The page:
Will I go to jail for driving without a license.

Asked almost 2 years ago - Colorado Springs, CO

i'm in the Army, and I was selected for a random vehicle check coming through the gate on post. I've never had a drivers license. if I do have to go to jail can I postpone it. i'm getting out of the Army in a little over a month and if I go to jail while i'm in, I could get kicked out instead of getting an honorable discharge. I have court in two days.

Attorney answers (3)

  1. Christopher Daniel Leroi


    Contributor Level 20


    Lawyers agree


    Best Answer
    chosen by asker

    Answered . If your license is under revocation, suspension, or denial, then there is a mandatory 5-day jail sentence. There is the possibility of jail for driving without a valid license. However, in 21 years as a judge, prosecutor, and defense attorney, I have yet to see someone sentenced to jail on a first driving without a valid license offense. Normally there is just a fine and court costs. However, you should be talking with your JAG attorney on base and consulting with a traffic/criminal defense attorney in the Springs. Time is ticking.

    The information provided in this answer does not create an attorney-client relationship. If you are interested in... more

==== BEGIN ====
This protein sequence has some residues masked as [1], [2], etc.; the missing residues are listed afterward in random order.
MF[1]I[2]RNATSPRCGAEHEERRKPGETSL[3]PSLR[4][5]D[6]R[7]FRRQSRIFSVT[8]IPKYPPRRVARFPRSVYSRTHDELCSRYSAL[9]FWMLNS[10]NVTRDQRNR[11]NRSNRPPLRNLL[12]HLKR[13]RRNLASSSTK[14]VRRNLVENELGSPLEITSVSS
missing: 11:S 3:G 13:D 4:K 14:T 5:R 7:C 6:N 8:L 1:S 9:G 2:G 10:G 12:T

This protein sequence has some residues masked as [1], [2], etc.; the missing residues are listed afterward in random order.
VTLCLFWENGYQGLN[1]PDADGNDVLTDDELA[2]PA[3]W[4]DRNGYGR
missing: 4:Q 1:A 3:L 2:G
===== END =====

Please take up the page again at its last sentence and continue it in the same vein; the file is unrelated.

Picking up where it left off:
2. Daniel Nelson Deasy

    Contributor Level 20


    Lawyers agree

    Answered . My colleagues have given you good advice. There is a rather large difference between driving without an operator's license and driving under restraint. If you simply have never had a license, go get it. if you were under revocation, the ramifications are much more severe. Speak with your JAG representative to ge some additional guidance.

    Best of luck and -- most importantly -- thank you for your service!

    In no way am I offering you legal advice, and in no way has my comment created an attorney-client relationship.... more
  3. James C Underhill Jr.

    Contributor Level 14


    Lawyers agree


    Answered . Why don't you have a license? If the answer is "I never bothered" then get a license, see the DA before court and plead stupid. Explain you are in the service, a conviction may screw up your discharge, and that you're a hero. Beg and assure that you'll never do something like this again. If you plan to leave the state after discharge, throw that in as well.

    The best bet is to find a good lawyer who provides advice on this kind of issue on a regular basis and review your specific facts; the lawyer will be able to give you an analysis of the law and your options.

    By the way, some attorneys sell "unbundled" or "limited" legal services where you pay for just what you need and can afford.

    Jim Underhill
    Neighborhood Law Office
    7225 E. Hampden, Unit C
    Denver, CO 80224

    NOTICE— This answer is based upon a partial understanding of the facts and may not be relied upon as legal... more

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